Speaking of seedlings, nearly all but the columbines that I seeded last weekend, have sprouted. Speediest out of the gate were the marigolds. Everything else has followed suit, save for the columbines–which take a few days more than usual. Those petunias and ice plants are particularly tiny! I will need to remember to keep them under the dome a little longer than the others. I’m also happy to report that planting the garlic chives thickly and keeping them covered with a humidity dome has produced favorable results. Now I just need to sow more garlic chives. Since I emptied out our bathroom nursery, I have a little more counter space to work with. But first I have to work on getting the previous wave of seedlings potted and placed outside. The basil seedlings also need hardening off; with the warm weather, it’s time to put them outside. I should sow more of the Red Rubin basil since they will look good in the purple bed. I forgot that I had some Lime Basil seeds to sow as well.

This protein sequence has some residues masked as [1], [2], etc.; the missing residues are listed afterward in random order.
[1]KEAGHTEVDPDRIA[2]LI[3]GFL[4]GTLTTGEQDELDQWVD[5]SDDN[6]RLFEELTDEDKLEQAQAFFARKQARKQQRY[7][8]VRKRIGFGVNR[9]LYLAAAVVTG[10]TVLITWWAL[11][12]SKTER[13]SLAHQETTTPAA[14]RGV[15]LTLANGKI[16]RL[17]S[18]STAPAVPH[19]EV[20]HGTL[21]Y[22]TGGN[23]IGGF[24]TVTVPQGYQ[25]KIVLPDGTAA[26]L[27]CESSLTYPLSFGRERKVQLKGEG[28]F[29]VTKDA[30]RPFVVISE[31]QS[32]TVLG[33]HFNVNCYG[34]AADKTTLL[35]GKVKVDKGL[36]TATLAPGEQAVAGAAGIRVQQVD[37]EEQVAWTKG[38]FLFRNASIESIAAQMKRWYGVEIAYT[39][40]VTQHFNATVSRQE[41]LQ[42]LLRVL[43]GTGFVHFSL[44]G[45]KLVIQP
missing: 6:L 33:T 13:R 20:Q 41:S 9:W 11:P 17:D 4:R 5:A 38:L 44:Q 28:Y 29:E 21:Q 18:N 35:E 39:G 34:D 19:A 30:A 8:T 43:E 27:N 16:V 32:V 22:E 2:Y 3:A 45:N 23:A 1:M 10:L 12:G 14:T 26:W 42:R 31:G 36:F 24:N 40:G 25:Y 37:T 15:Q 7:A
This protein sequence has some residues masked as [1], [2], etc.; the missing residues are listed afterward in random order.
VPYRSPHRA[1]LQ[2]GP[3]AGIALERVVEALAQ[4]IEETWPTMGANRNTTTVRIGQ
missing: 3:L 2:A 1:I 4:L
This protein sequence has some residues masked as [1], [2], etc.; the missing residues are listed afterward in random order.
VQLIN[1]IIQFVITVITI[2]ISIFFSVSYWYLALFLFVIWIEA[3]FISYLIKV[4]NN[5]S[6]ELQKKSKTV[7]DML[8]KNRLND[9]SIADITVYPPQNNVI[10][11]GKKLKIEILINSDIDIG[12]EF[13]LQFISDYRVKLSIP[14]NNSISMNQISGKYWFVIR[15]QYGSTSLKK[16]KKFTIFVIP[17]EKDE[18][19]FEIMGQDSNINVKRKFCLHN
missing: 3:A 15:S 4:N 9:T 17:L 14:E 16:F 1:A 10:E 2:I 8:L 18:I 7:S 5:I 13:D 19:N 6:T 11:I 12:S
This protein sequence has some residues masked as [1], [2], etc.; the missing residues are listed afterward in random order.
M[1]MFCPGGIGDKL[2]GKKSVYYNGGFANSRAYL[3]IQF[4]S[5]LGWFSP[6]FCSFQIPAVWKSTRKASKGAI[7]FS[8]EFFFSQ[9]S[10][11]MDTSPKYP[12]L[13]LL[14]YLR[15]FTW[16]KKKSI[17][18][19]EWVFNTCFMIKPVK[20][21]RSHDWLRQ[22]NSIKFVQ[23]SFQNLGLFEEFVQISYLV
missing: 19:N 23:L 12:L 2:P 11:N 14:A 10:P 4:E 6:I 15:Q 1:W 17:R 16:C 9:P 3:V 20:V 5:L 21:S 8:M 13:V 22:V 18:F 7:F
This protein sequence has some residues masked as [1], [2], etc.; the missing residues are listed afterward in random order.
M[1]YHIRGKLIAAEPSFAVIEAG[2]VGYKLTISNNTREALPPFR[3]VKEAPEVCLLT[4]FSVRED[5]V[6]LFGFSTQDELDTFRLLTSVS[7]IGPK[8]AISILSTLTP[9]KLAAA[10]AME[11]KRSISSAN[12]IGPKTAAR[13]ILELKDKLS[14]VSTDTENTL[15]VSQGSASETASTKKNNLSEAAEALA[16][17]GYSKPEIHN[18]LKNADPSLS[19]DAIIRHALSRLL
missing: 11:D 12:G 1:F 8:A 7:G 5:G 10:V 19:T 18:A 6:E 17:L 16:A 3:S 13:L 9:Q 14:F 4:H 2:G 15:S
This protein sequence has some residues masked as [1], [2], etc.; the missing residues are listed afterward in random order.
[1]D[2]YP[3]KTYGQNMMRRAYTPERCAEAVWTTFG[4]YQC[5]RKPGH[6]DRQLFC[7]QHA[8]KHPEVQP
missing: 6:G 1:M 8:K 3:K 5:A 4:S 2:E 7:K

While I’m on the subject of herbs…the herb garden sits still unfinished. I’ve only planted the lime thyme and the golden oregano in the cinder block border. I have yet to move the other oregano, thymes, and pineapple mint. Those herbs planted from last year are now cozy neighbors, jutting up against each other in the corners of the bed. I’m reluctant to move them now since they look so good together, but it’s only a matter of time before the pineapple mint takes over. The rosemary suffered some frost burn this past winter, but there is evidence of a lot of new growth on all of its branches–so I imagine it is doing quite well, unlike our rosemary topiary. I am considering installing the lavender in the herb garden’s back row.